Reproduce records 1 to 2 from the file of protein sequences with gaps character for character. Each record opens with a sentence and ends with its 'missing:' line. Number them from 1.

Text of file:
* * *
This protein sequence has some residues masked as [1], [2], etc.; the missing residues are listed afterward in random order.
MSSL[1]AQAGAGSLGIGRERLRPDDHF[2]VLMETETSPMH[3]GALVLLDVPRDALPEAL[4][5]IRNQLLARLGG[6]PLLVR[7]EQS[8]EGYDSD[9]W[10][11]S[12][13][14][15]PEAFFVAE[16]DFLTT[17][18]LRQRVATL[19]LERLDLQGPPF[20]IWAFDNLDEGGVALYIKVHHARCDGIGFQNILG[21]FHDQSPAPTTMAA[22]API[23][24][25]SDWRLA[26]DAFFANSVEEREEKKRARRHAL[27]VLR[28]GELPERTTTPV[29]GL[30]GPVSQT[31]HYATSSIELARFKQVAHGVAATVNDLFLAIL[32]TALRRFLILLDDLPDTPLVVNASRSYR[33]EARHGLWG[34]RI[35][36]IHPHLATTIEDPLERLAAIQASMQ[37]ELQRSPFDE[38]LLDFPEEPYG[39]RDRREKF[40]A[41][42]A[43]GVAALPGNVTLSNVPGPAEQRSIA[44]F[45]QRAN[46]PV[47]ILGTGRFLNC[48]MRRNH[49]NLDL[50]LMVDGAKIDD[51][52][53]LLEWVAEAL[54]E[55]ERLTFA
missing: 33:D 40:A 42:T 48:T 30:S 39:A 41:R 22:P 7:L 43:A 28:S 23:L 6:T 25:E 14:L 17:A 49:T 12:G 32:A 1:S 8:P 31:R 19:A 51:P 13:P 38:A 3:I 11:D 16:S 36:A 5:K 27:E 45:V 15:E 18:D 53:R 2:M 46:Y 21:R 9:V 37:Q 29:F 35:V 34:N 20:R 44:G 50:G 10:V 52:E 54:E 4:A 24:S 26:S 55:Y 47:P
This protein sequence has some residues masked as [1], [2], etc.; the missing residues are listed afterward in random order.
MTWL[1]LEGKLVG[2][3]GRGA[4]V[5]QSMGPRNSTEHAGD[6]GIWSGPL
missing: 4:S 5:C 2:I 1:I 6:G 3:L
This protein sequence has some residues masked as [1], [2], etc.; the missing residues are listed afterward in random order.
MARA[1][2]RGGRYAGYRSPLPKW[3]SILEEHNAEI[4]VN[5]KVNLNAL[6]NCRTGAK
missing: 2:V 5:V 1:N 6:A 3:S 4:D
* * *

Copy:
This protein sequence has some residues masked as [1], [2], etc.; the missing residues are listed afterward in random order.
MSSL[1]AQAGAGSLGIGRERLRPDDHF[2]VLMETETSPMH[3]GALVLLDVPRDALPEAL[4][5]IRNQLLARLGG[6]PLLVR[7]EQS[8]EGYDSD[9]W[10][11]S[12][13][14][15]PEAFFVAE[16]DFLTT[17][18]LRQRVATL[19]LERLDLQGPPF[20]IWAFDNLDEGGVALYIKVHHARCDGIGFQNILG[21]FHDQSPAPTTMAA[22]API[23][24][25]SDWRLA[26]DAFFANSVEEREEKKRARRHAL[27]VLR[28]GELPERTTTPV[29]GL[30]GPVSQT[31]HYATSSIELARFKQVAHGVAATVNDLFLAIL[32]TALRRFLILLDDLPDTPLVVNASRSYR[33]EARHGLWG[34]RI[35][36]IHPHLATTIEDPLERLAAIQASMQ[37]ELQRSPFDE[38]LLDFPEEPYG[39]RDRREKF[40]A[41][42]A[43]GVAALPGNVTLSNVPGPAEQRSIA[44]F[45]QRAN[46]PV[47]ILGTGRFLNC[48]MRRNH[49]NLDL[50]LMVDGAKIDD[51][52][53]LLEWVAEAL[54]E[55]ERLTFA
missing: 33:D 40:A 42:T 48:T 30:S 39:A 41:R 22:P 7:L 43:A 28:S 23:L 6:T 25:E 14:L 17:A 49:T 12:G 32:A 1:S 8:P 31:R 19:A 51:P 13:P 38:A 3:I 11:D 16:S 36:A 5:K 27:E 45:V 15:E 18:D 53:R 2:M 46:Y 21:R 9:V 37:Q 29:F 35:V 34:N 20:R 44:G 50:G 10:V 52:E 54:E 4:A 24:S 26:S 55:Y 47:P
This protein sequence has some residues masked as [1], [2], etc.; the missing residues are listed afterward in random order.
MTWL[1]LEGKLVG[2][3]GRGA[4]V[5]QSMGPRNSTEHAGD[6]GIWSGPL
missing: 4:S 5:C 2:I 1:I 6:G 3:L